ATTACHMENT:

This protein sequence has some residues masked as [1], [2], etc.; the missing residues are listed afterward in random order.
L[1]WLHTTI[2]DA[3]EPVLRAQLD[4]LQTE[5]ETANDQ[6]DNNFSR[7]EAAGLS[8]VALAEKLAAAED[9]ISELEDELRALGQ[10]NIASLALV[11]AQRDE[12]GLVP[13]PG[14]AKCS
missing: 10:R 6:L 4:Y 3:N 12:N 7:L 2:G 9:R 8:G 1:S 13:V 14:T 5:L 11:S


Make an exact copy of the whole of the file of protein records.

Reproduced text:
This protein sequence has some residues masked as [1], [2], etc.; the missing residues are listed afterward in random order.
L[1]WLHTTI[2]DA[3]EPVLRAQLD[4]LQTE[5]ETANDQ[6]DNNFSR[7]EAAGLS[8]VALAEKLAAAED[9]ISELEDELRALGQ[10]NIASLALV[11]AQRDE[12]GLVP[13]PG[14]AKCS
missing: 10:R 6:L 4:Y 3:N 12:N 7:L 2:G 9:R 8:G 1:S 13:V 14:T 5:L 11:S